FAQs About: The Tax Cuts and Jobs Act of 2017
How does the Tax Cuts and Jobs Act of 2017 affect me?
The Tax Cuts and Jobs Act of 2017 affects almost everyone. Whether you file an individual, business, and possibly a non-profit return.
I am a W-2 wage earner. How does this tax act affect me differently than the other tax changes?
First you may want to change your W-4 (form to claim tax exemptions).
I have heard that I may not be able to deduct all my property tax and state income tax withholding. Is that true?
Yes. You now can only deduct a total of $10,000 on your federal tax return for property tax, state income tax withholding and state estimated tax payments.
I am an outside salesperson. I receive a W-2 but my company does not reimburse me for such things as client meals, entertainment, and mileage. Will I be affected by the new tax laws?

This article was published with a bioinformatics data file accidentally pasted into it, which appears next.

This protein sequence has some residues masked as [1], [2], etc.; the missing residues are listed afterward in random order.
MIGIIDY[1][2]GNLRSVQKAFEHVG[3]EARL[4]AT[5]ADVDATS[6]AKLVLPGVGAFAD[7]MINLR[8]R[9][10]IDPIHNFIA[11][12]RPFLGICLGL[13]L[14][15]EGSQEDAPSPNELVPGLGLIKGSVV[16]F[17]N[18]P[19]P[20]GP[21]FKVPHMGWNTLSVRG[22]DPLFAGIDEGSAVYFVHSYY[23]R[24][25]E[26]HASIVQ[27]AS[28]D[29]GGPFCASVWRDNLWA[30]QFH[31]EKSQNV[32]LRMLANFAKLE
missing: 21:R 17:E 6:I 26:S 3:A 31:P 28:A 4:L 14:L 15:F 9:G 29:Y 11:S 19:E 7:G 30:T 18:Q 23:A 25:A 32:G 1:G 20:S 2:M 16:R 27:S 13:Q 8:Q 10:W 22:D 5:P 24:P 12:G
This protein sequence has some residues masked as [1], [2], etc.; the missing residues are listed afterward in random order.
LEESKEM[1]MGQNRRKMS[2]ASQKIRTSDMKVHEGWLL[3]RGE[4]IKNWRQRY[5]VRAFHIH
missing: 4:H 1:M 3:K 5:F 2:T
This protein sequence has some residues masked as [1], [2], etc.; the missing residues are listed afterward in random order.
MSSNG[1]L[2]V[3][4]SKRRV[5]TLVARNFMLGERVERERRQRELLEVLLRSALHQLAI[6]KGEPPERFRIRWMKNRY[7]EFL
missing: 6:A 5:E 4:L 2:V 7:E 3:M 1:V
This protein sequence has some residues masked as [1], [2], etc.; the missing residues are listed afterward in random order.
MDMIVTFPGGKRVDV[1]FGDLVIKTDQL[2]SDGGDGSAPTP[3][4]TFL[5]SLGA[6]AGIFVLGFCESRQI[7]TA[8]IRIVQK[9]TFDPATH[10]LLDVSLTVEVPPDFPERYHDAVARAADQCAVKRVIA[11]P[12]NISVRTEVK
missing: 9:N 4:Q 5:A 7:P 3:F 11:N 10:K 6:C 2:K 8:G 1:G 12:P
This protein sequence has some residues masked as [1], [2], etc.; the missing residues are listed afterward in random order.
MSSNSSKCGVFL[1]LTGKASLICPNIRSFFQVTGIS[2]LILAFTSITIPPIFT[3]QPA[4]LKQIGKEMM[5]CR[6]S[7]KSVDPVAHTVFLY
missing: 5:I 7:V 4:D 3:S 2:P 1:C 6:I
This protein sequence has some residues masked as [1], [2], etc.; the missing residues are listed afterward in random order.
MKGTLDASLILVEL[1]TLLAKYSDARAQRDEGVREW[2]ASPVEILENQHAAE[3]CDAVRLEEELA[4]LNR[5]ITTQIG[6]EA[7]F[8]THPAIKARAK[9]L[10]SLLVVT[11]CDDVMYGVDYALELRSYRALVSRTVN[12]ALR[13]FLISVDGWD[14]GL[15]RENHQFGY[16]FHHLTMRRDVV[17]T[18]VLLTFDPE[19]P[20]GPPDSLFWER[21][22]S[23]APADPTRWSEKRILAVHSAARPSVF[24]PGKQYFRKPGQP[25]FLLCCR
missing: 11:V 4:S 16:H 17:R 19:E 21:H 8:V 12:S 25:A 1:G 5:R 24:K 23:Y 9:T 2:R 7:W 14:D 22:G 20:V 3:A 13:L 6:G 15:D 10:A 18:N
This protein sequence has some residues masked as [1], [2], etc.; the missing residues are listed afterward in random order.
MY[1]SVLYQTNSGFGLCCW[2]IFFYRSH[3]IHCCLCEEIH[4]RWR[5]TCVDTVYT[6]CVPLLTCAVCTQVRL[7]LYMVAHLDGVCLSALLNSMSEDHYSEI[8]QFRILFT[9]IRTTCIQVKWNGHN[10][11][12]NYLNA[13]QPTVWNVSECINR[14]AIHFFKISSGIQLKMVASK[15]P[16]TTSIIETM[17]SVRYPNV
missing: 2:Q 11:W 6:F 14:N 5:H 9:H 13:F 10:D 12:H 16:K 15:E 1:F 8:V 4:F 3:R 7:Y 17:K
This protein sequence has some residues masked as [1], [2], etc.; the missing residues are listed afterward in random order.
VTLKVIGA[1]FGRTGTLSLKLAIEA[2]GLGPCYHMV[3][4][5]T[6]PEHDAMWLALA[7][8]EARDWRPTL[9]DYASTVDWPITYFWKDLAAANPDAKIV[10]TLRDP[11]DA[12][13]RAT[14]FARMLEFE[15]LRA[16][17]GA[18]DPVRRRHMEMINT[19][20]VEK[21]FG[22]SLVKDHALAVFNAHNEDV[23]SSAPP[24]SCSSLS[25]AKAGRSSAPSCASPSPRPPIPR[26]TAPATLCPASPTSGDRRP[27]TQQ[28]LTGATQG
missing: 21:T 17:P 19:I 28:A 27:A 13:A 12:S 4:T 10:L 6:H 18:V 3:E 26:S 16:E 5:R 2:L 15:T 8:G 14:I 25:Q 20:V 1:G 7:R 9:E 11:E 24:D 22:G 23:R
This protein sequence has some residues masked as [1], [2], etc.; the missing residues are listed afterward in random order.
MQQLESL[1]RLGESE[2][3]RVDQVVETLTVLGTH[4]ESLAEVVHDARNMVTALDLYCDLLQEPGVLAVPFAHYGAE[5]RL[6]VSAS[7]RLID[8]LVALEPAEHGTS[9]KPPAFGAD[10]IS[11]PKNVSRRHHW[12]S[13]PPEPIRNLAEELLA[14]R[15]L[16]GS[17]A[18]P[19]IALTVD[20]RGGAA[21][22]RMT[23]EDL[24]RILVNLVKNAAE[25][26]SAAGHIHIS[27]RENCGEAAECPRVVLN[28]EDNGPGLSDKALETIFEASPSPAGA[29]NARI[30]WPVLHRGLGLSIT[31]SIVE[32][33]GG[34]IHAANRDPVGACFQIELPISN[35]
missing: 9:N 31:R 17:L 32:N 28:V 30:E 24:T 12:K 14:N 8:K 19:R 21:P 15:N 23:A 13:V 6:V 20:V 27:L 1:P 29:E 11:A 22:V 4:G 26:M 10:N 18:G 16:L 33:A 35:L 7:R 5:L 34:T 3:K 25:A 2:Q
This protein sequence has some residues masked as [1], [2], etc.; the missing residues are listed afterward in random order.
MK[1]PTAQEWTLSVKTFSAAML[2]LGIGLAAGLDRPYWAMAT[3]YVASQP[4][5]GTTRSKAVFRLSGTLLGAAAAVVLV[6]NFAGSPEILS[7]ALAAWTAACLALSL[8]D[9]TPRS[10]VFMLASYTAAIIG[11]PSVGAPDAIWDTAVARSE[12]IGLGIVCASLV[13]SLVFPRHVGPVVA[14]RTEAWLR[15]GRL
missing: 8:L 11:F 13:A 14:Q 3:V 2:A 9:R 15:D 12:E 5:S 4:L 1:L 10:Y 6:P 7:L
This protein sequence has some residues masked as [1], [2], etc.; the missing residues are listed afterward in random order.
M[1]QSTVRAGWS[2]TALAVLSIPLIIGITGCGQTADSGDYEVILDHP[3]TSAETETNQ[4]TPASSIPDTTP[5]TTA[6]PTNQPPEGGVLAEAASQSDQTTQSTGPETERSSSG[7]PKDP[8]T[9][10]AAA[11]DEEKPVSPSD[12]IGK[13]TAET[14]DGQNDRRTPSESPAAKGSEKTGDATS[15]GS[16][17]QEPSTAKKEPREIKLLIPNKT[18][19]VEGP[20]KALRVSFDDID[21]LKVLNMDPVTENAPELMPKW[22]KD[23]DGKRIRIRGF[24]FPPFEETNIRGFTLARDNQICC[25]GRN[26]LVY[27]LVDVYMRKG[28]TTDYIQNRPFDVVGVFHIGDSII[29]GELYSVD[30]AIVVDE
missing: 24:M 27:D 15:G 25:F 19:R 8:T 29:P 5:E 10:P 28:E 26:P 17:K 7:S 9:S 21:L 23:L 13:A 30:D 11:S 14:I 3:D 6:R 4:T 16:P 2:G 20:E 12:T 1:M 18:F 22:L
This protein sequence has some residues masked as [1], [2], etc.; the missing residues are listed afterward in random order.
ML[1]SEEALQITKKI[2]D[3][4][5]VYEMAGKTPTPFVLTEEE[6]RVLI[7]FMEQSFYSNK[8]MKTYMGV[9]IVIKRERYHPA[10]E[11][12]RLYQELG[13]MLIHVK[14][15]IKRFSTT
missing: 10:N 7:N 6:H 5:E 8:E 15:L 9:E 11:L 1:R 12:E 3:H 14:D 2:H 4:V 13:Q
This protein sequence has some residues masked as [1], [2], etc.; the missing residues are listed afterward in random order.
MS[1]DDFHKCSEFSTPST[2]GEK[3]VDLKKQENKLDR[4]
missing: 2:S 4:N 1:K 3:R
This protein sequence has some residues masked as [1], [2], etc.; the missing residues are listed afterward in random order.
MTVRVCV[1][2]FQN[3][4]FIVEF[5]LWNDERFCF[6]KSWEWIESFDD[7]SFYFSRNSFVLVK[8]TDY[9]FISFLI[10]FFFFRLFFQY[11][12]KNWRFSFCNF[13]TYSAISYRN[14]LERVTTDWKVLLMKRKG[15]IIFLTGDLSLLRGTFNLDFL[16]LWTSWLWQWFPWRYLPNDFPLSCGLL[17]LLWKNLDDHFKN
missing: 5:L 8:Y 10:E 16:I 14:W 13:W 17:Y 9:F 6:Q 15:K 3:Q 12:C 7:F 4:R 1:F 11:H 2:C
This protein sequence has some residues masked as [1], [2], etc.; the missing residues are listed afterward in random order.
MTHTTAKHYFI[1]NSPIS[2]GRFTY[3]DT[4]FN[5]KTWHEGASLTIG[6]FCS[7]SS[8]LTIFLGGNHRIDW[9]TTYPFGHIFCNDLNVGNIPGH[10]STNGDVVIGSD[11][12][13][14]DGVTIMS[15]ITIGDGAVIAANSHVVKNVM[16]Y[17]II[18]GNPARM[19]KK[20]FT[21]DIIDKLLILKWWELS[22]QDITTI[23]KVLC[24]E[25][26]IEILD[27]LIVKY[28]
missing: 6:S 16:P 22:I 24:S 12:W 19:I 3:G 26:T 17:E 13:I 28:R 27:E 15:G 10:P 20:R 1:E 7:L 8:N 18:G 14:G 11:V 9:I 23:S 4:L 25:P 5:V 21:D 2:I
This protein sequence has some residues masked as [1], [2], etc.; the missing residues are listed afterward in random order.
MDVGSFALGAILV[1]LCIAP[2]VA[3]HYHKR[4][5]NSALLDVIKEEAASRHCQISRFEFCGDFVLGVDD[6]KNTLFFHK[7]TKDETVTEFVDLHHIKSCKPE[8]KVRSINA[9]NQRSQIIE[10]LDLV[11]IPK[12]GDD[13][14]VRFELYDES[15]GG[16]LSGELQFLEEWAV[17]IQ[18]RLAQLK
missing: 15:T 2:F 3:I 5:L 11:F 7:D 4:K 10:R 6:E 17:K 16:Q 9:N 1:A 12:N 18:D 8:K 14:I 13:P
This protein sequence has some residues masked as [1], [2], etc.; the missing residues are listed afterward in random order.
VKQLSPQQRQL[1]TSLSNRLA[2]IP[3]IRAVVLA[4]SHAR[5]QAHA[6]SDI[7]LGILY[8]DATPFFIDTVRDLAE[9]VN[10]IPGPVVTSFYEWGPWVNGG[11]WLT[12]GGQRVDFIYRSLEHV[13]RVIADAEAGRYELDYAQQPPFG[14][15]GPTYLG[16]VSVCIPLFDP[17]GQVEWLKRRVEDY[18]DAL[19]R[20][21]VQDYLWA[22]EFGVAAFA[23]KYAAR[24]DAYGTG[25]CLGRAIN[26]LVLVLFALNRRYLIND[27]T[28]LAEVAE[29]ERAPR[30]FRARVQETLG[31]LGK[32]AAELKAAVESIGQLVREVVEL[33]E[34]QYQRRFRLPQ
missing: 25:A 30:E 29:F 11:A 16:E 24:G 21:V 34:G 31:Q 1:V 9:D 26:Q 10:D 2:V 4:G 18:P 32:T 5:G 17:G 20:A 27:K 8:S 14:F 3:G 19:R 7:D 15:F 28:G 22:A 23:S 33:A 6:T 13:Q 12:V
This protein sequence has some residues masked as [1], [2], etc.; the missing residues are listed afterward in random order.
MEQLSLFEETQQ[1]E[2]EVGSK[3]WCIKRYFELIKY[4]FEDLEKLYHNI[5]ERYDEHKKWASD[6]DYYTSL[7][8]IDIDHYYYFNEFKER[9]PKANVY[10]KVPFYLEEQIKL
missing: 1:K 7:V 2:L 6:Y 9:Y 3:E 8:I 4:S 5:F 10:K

Yes. You will no longer be able to deduct meals and entertainment and mileage as an unreimbursed employee expense on Schedule A of your tax return.
I am a mechanic. I receive a W-2, but I must buy my own tools, and I belong to a union. Will I still be able to deduct these items?
No. These expenses are no longer allowed as an itemized deduction to be taken on form Schedule A.
I file a short form. I only have a W-2 and I have no dependents. Will my taxes go down?
No. These expenses are no longer allowed as itemized deductions to be taken on form Schedule A of your tax return.
I file a 1040A. I only have a W-2, and I have no dependents. Will my taxes go down?
It is possible. The standard deduction has been increased to $12,000 individuals, $18,000 for heads of household and $24,000 for married couples filing jointly and surviving spouses. Also, an additional standard deduction amount for the elderly or the blind is $1,300. However, the exemption amount for all categories, that was allowed in past years, has been eliminated.